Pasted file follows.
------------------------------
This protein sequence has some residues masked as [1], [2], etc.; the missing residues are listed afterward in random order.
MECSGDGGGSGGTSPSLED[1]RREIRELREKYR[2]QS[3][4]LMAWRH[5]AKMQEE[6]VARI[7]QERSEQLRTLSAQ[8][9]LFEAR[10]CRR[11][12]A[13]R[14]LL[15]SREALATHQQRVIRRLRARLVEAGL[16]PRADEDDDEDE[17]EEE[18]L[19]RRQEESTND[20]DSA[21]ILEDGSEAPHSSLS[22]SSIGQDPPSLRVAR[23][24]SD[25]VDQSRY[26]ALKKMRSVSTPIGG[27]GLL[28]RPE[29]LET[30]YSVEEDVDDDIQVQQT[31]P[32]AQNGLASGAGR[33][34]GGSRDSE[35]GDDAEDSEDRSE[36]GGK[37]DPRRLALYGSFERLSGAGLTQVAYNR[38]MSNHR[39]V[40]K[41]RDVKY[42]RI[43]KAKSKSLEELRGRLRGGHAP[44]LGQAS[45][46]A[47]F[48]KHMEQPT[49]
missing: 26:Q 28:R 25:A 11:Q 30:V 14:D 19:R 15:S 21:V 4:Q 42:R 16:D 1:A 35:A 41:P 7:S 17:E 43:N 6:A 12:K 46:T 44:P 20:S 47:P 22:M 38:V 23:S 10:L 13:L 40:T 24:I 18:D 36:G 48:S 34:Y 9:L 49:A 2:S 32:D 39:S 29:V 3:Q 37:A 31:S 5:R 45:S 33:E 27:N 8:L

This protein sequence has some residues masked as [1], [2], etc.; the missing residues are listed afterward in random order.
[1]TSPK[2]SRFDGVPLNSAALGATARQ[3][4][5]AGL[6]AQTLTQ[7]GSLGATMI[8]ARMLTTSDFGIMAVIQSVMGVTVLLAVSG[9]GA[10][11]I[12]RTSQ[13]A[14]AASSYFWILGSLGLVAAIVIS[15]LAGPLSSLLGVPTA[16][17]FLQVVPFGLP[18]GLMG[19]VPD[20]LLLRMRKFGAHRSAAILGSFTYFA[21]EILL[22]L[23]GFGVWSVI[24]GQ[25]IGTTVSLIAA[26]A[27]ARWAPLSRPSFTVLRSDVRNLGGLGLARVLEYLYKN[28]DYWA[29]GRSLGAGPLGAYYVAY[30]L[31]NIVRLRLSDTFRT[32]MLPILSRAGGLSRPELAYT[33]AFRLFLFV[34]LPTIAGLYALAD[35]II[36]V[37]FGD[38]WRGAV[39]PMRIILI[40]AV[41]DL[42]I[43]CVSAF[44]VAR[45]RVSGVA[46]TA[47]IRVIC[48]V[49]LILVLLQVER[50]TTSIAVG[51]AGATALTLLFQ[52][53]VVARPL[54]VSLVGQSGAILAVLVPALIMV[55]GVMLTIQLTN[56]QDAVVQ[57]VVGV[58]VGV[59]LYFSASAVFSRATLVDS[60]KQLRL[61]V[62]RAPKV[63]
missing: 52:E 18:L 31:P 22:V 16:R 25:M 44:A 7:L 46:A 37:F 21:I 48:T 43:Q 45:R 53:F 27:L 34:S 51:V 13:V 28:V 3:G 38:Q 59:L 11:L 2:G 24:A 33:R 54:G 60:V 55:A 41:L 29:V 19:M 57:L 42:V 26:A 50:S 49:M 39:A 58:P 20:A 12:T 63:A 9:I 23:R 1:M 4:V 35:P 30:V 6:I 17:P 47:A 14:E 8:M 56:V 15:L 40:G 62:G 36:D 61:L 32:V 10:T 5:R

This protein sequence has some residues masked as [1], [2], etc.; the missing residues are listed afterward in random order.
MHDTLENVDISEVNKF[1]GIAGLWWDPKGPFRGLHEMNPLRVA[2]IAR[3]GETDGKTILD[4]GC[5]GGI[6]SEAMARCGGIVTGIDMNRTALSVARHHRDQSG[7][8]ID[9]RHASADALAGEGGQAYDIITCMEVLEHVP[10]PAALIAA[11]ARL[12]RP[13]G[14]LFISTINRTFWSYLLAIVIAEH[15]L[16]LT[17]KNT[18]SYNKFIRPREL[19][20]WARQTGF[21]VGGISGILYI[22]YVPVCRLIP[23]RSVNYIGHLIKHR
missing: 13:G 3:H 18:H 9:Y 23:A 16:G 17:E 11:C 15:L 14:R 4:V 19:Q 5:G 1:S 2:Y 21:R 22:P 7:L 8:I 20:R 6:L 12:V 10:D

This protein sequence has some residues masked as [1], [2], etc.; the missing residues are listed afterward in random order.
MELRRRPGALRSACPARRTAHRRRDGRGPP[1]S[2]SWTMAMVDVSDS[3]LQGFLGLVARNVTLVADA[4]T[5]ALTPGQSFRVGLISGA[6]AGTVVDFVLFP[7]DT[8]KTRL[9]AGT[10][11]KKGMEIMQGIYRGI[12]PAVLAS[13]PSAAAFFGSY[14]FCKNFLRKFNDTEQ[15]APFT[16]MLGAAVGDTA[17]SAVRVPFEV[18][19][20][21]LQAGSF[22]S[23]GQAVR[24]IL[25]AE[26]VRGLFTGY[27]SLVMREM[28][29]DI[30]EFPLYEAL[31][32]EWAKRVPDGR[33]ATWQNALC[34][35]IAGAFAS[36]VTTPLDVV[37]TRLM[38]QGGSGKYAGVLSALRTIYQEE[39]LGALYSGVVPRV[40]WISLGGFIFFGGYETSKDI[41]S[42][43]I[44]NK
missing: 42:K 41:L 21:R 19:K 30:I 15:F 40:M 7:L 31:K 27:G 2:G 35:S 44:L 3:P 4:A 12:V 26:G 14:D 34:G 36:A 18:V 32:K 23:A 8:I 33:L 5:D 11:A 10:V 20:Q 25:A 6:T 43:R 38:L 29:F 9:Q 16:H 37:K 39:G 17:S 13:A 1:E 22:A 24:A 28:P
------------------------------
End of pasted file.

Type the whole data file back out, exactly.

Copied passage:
This protein sequence has some residues masked as [1], [2], etc.; the missing residues are listed afterward in random order.
MECSGDGGGSGGTSPSLED[1]RREIRELREKYR[2]QS[3][4]LMAWRH[5]AKMQEE[6]VARI[7]QERSEQLRTLSAQ[8][9]LFEAR[10]CRR[11][12]A[13]R[14]LL[15]SREALATHQQRVIRRLRARLVEAGL[16]PRADEDDDEDE[17]EEE[18]L[19]RRQEESTND[20]DSA[21]ILEDGSEAPHSSLS[22]SSIGQDPPSLRVAR[23][24]SD[25]VDQSRY[26]ALKKMRSVSTPIGG[27]GLL[28]RPE[29]LET[30]YSVEEDVDDDIQVQQT[31]P[32]AQNGLASGAGR[33][34]GGSRDSE[35]GDDAEDSEDRSE[36]GGK[37]DPRRLALYGSFERLSGAGLTQVAYNR[38]MSNHR[39]V[40]K[41]RDVKY[42]RI[43]KAKSKSLEELRGRLRGGHAP[44]LGQAS[45][46]A[47]F[48]KHMEQPT[49]
missing: 26:Q 28:R 25:A 11:Q 30:V 14:D 19:R 15:S 21:V 4:Q 42:R 16:D 1:A 35:A 41:P 7:S 17:E 43:N 6:A 12:K 46:T 44:P 20:S 47:P 22:M 38:V 23:S 10:L 13:L 40:T 24:I 18:D 36:G 48:S 34:Y 9:L 49:A 2:S 32:D 39:S 29:V 3:Q 37:A 31:S 5:R 45:S 33:E 27:N 8:L

This protein sequence has some residues masked as [1], [2], etc.; the missing residues are listed afterward in random order.
[1]TSPK[2]SRFDGVPLNSAALGATARQ[3][4][5]AGL[6]AQTLTQ[7]GSLGATMI[8]ARMLTTSDFGIMAVIQSVMGVTVLLAVSG[9]GA[10][11]I[12]RTSQ[13]A[14]AASSYFWILGSLGLVAAIVIS[15]LAGPLSSLLGVPTA[16][17]FLQVVPFGLP[18]GLMG[19]VPD[20]LLLRMRKFGAHRSAAILGSFTYFA[21]EILL[22]L[23]GFGVWSVI[24]GQ[25]IGTTVSLIAA[26]A[27]ARWAPLSRPSFTVLRSDVRNLGGLGLARVLEYLYKN[28]DYWA[29]GRSLGAGPLGAYYVAY[30]L[31]NIVRLRLSDTFRT[32]MLPILSRAGGLSRPELAYT[33]AFRLFLFV[34]LPTIAGLYALAD[35]II[36]V[37]FGD[38]WRGAV[39]PMRIILI[40]AV[41]DL[42]I[43]CVSAF[44]VAR[45]RVSGVA[46]TA[47]IRVIC[48]V[49]LILVLLQVER[50]TTSIAVG[51]AGATALTLLFQ[52][53]VVARPL[54]VSLVGQSGAILAVLVPALIMV[55]GVMLTIQLTN[56]QDAVVQ[57]VVGV[58]VGV[59]LYFSASAVFSRATLVDS[60]KQLRL[61]V[62]RAPKV[63]
missing: 52:E 18:L 31:P 22:V 16:R 25:M 44:A 7:L 46:A 37:F 21:I 48:T 43:Q 45:R 53:F 27:L 34:S 51:V 13:V 28:V 3:G 38:Q 59:L 11:L 2:G 24:A 33:R 54:G 60:V 55:A 41:L 29:V 19:M 57:L 42:V 26:A 50:S 49:M 39:A 58:P 20:A 12:T 63:A 9:I 23:R 1:M 4:V 35:P 30:V 6:I 17:P 47:A 14:E 8:M 56:V 15:L 40:G 62:G 36:D 61:L 32:V 10:T 5:R

This protein sequence has some residues masked as [1], [2], etc.; the missing residues are listed afterward in random order.
MHDTLENVDISEVNKF[1]GIAGLWWDPKGPFRGLHEMNPLRVA[2]IAR[3]GETDGKTILD[4]GC[5]GGI[6]SEAMARCGGIVTGIDMNRTALSVARHHRDQSG[7][8]ID[9]RHASADALAGEGGQAYDIITCMEVLEHVP[10]PAALIAA[11]ARL[12]RP[13]G[14]LFISTINRTFWSYLLAIVIAEH[15]L[16]LT[17]KNT[18]SYNKFIRPREL[19][20]WARQTGF[21]VGGISGILYI[22]YVPVCRLIP[23]RSVNYIGHLIKHR
missing: 13:G 3:H 18:H 9:Y 23:A 16:G 17:E 11:C 15:L 14:R 4:V 19:Q 5:G 1:S 2:Y 21:R 22:P 7:L 8:I 20:R 6:L 12:V 10:D

This protein sequence has some residues masked as [1], [2], etc.; the missing residues are listed afterward in random order.
MELRRRPGALRSACPARRTAHRRRDGRGPP[1]S[2]SWTMAMVDVSDS[3]LQGFLGLVARNVTLVADA[4]T[5]ALTPGQSFRVGLISGA[6]AGTVVDFVLFP[7]DT[8]KTRL[9]AGT[10][11]KKGMEIMQGIYRGI[12]PAVLAS[13]PSAAAFFGSY[14]FCKNFLRKFNDTEQ[15]APFT[16]MLGAAVGDTA[17]SAVRVPFEV[18][19][20][21]LQAGSF[22]S[23]GQAVR[24]IL[25]AE[26]VRGLFTGY[27]SLVMREM[28][29]DI[30]EFPLYEAL[31][32]EWAKRVPDGR[33]ATWQNALC[34][35]IAGAFAS[36]VTTPLDVV[37]TRLM[38]QGGSGKYAGVLSALRTIYQEE[39]LGALYSGVVPRV[40]WISLGGFIFFGGYETSKDI[41]S[42][43]I[44]NK
missing: 42:K 41:L 21:R 19:K 30:I 15:F 40:M 7:L 31:K 27:G 2:G 35:S 44:L 3:P 4:A 12:V 26:G 14:D 34:G 36:A 18:V 32:K 23:A 8:I 33:L 5:D 11:A 10:V 20:Q 25:A 6:T 43:R 38:L 29:F 9:Q 16:H 37:K 39:G 17:S 13:A 1:E 22:A 24:A 28:P